New Ontario Initiative Could Help First Time Homebuyers in Mississauga
When it comes to real estate and affordability, the news is almost never good—especially for first time homebuyers.
Recently, the federal government announced that all new mortgage borrowers with downpayments of less than 20 per cent who are seeking mortgage insurance (first time buyers often find themselves in this situation) will have to qualify at higher interest rates. While that policy may discourage some new buyers, there is a silver lining coming down from the Ontario brass.
According to the Ontario government, the province will ease the burden on first time buyers through a proposal to double the maximum land transfer tax refund for eligible buyers to $4,000. The increase would be effective Jan. 1, 2017 and it will mean that eligible homebuyers in Ontario will pay no land transfer tax on the first $368,000 of the cost of their first home.
According to the government, more than half of first-time homebuyers in Ontario would pay no land transfer tax on the purchase of their first home with the double refund.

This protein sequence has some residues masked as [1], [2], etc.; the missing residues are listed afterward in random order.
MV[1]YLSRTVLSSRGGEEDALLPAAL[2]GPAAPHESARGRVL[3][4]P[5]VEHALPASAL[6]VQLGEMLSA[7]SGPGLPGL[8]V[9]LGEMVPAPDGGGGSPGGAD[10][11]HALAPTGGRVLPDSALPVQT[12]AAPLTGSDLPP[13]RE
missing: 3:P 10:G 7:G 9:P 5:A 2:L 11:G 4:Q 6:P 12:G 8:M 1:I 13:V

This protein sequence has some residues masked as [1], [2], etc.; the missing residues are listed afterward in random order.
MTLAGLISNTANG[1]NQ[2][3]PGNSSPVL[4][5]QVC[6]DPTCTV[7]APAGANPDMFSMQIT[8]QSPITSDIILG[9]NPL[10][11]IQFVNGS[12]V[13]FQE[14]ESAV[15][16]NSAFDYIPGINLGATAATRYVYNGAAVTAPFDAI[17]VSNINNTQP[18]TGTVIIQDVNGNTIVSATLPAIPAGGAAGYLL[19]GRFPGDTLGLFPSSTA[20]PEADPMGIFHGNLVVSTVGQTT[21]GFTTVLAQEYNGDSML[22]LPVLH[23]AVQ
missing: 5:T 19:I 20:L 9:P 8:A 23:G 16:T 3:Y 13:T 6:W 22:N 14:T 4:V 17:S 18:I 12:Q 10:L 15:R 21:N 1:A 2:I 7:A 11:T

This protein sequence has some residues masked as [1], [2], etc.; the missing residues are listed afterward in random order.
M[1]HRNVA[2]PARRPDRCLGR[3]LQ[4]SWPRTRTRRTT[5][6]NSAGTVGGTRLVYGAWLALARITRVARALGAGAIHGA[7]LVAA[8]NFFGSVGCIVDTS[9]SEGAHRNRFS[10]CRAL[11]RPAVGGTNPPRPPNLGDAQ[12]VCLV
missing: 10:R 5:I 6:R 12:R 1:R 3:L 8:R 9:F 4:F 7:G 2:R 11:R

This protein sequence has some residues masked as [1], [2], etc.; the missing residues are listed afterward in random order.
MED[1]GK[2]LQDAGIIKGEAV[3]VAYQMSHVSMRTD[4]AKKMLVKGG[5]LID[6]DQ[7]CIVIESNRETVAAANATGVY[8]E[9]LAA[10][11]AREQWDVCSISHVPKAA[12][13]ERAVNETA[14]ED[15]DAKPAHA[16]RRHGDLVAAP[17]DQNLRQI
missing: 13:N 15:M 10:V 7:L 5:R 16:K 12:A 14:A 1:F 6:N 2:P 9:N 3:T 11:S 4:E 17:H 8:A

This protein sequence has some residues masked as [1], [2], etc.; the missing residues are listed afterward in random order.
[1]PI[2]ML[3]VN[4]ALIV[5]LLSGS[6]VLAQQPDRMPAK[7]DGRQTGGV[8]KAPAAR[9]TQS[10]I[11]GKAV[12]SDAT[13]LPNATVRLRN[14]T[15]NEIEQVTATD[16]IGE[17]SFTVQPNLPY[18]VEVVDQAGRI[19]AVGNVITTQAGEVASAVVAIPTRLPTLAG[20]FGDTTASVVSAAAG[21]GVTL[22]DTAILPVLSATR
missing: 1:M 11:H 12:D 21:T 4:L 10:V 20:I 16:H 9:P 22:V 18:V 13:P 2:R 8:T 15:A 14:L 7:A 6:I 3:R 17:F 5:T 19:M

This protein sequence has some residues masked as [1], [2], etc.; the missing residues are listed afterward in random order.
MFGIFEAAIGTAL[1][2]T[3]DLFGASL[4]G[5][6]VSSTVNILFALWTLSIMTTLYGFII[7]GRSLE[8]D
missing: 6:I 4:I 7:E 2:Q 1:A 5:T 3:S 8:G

Aside from the tax refund, there are a few other policies coming down the chute. The government is also freezing property taxes on apartment buildings while it evaluates how the high property tax burden affects rental market affordability. Believe it or not, apartments are typically burdened much more heavily by property taxes than other residential properties such as condos.
The Ontario government is also looking to modernize the land transfer tax. For those who don't know, land transfer tax is typically based on a home's purchase price. Because of that, the government is proposing to modernize the rates to better reflect the current real estate market. This will hike rates for some buyers, but the government says the increases will impact "less than one per cent of purchasers of homes in Ontario." Revenue generated from increased rates will be used to fund the enhancements to the first-time homebuyer's refund.
You can learn more about the proposed rate hikes here.
While the refund might not seem huge, getting money back is always welcome—especially after spending a significant sum on a home.
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